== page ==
In light of the recent agreement reached between UConn and its graduate assistants, it is worth considering the strained yet mutualistic relationship between the two groups. UConn places a large importance on undergraduate education for many reasons, not least of which because it is a public university meant for such a purpose. However, as Connecticut’s flagship research university, the role of graduate students is equally important.
For graduate students, the deal is rather lucrative. They get to work on researching a topic that they (hopefully) love, they are endowed with one of the highest academic honors by UConn at the end and they get to make connections with colleagues around the world thanks to the wide network their advisors and professors provide. Moreover, if they are studying in many fields, graduate students have the opportunity to experience all of this for pennies on the dollar. By teaching or grading undergraduates, graduate students have access to many waivers and benefits.
On the university’s end, well, UConn wouldn’t be a research institution at all without its graduate students. The reputation, the papers, the company sponsorships, the grants-- none of this would be possible if there were no graduate students. As mentioned before, teaching and grading assistants also provide the additional benefit of bolstering UConn’s educational resources. It is hard to imagine how much the university would suffer in terms of undergraduate population if there were no TAs to lead the titanic number of discussions and labs.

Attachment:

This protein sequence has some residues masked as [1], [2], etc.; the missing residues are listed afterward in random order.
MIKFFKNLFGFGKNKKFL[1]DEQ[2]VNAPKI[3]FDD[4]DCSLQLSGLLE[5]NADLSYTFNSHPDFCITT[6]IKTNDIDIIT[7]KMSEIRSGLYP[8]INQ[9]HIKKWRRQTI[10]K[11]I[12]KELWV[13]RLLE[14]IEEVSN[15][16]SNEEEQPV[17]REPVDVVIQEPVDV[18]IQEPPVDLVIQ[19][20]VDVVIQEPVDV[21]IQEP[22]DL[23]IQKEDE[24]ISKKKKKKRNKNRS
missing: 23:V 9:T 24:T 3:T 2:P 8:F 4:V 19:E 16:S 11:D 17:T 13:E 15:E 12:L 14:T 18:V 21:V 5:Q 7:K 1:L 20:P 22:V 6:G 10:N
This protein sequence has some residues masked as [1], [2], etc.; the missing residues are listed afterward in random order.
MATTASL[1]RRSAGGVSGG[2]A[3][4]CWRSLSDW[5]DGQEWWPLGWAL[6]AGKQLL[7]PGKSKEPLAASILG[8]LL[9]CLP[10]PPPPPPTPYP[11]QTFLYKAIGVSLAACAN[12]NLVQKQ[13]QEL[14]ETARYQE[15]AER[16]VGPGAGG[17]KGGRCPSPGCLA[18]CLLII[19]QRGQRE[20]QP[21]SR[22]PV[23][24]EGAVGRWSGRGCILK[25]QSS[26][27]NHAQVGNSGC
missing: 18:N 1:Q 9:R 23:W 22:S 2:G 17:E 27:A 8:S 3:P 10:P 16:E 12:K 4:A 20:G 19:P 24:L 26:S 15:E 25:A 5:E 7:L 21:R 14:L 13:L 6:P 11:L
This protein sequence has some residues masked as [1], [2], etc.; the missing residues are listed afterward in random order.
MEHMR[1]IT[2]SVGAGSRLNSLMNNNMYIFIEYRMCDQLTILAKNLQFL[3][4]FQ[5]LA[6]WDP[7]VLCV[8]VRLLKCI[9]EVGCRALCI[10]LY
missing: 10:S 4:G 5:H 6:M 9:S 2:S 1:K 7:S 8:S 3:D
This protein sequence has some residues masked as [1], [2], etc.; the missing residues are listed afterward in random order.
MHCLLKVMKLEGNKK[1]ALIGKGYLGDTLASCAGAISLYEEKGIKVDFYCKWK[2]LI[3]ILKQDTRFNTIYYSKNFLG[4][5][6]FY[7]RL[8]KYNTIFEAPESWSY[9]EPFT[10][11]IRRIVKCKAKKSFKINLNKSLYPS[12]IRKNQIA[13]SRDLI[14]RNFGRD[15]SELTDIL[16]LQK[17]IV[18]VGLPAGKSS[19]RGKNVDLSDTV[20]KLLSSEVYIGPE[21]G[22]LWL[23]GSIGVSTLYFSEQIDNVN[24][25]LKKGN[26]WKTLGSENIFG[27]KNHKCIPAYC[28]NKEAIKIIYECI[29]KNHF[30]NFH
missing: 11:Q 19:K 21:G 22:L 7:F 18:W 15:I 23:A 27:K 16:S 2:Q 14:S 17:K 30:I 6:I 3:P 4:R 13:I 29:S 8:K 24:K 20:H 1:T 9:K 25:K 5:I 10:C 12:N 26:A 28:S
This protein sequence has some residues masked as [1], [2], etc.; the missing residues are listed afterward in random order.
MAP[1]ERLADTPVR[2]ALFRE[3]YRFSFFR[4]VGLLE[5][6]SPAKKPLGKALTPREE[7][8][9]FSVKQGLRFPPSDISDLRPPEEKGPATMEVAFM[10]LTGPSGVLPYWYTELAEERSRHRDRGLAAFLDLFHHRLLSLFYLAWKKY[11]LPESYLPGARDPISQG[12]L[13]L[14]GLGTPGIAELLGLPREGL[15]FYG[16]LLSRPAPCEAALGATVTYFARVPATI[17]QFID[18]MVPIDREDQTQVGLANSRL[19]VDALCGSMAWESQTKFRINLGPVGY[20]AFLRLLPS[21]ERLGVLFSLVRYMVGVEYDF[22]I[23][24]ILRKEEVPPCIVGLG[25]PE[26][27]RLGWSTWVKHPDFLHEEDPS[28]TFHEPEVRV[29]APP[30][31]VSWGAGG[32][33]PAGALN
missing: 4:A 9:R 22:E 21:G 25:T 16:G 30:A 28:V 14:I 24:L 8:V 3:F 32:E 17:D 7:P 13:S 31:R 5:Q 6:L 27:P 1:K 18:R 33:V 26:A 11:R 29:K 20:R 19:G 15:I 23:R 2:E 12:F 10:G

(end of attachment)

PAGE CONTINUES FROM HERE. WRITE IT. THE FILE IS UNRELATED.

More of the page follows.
The whole system works because both sides need each other. Graduate students would not have the resources they take advantage of if not for UConn, but the university would not have the intellectual laborers it uses for reputation and funding if not for its graduate students.
A union of graduate assistants is needed to make sure this delicate balance is kept. Collectively, graduate students have more bargaining power; individually, though, UConn is a much larger entity. Is the union a bit pushy and penny-pinching? Of course, as the recent agreement clearly shows. However, the university is just as conscientious about the bottom dollar. They want to shave costs as much as the graduate assistants do.
Following such tense weeks of student protest, it is somewhat reassuring to see a resolution reached. Neither side is completely happy, but being begrudgingly content must sometimes be enough. Both sides stand to benefit immensely from the current situation, so ultimately it is all about keeping the boat from rocking too much.